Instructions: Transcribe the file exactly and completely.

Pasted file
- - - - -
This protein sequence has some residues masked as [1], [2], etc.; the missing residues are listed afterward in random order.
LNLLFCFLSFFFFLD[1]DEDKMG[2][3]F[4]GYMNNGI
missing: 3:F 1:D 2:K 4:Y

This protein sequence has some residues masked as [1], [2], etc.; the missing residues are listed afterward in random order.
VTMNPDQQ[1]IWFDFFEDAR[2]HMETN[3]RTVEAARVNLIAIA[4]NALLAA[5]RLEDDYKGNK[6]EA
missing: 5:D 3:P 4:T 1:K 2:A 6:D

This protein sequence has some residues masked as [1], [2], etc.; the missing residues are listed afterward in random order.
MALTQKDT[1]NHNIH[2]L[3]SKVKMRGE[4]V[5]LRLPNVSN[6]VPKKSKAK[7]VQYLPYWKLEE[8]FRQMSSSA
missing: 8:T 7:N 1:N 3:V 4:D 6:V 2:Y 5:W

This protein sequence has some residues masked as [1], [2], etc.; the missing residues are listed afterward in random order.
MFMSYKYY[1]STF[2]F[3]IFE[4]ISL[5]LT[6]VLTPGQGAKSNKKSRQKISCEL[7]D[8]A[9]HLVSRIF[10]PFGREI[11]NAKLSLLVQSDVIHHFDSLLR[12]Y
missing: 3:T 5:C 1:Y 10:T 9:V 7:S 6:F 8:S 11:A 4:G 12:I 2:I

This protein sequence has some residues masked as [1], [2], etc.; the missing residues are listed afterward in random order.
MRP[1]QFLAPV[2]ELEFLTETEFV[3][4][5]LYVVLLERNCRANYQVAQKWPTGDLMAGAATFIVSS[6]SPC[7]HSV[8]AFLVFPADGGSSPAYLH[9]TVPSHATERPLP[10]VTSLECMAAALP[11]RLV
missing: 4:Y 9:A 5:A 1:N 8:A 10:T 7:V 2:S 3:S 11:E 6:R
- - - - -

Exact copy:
This protein sequence has some residues masked as [1], [2], etc.; the missing residues are listed afterward in random order.
LNLLFCFLSFFFFLD[1]DEDKMG[2][3]F[4]GYMNNGI
missing: 3:F 1:D 2:K 4:Y

This protein sequence has some residues masked as [1], [2], etc.; the missing residues are listed afterward in random order.
VTMNPDQQ[1]IWFDFFEDAR[2]HMETN[3]RTVEAARVNLIAIA[4]NALLAA[5]RLEDDYKGNK[6]EA
missing: 5:D 3:P 4:T 1:K 2:A 6:D

This protein sequence has some residues masked as [1], [2], etc.; the missing residues are listed afterward in random order.
MALTQKDT[1]NHNIH[2]L[3]SKVKMRGE[4]V[5]LRLPNVSN[6]VPKKSKAK[7]VQYLPYWKLEE[8]FRQMSSSA
missing: 8:T 7:N 1:N 3:V 4:D 6:V 2:Y 5:W

This protein sequence has some residues masked as [1], [2], etc.; the missing residues are listed afterward in random order.
MFMSYKYY[1]STF[2]F[3]IFE[4]ISL[5]LT[6]VLTPGQGAKSNKKSRQKISCEL[7]D[8]A[9]HLVSRIF[10]PFGREI[11]NAKLSLLVQSDVIHHFDSLLR[12]Y
missing: 3:T 5:C 1:Y 10:T 9:V 7:S 6:F 8:S 11:A 4:G 12:I 2:I

This protein sequence has some residues masked as [1], [2], etc.; the missing residues are listed afterward in random order.
MRP[1]QFLAPV[2]ELEFLTETEFV[3][4][5]LYVVLLERNCRANYQVAQKWPTGDLMAGAATFIVSS[6]SPC[7]HSV[8]AFLVFPADGGSSPAYLH[9]TVPSHATERPLP[10]VTSLECMAAALP[11]RLV
missing: 4:Y 9:A 5:A 1:N 8:A 10:T 7:V 2:S 3:S 11:E 6:R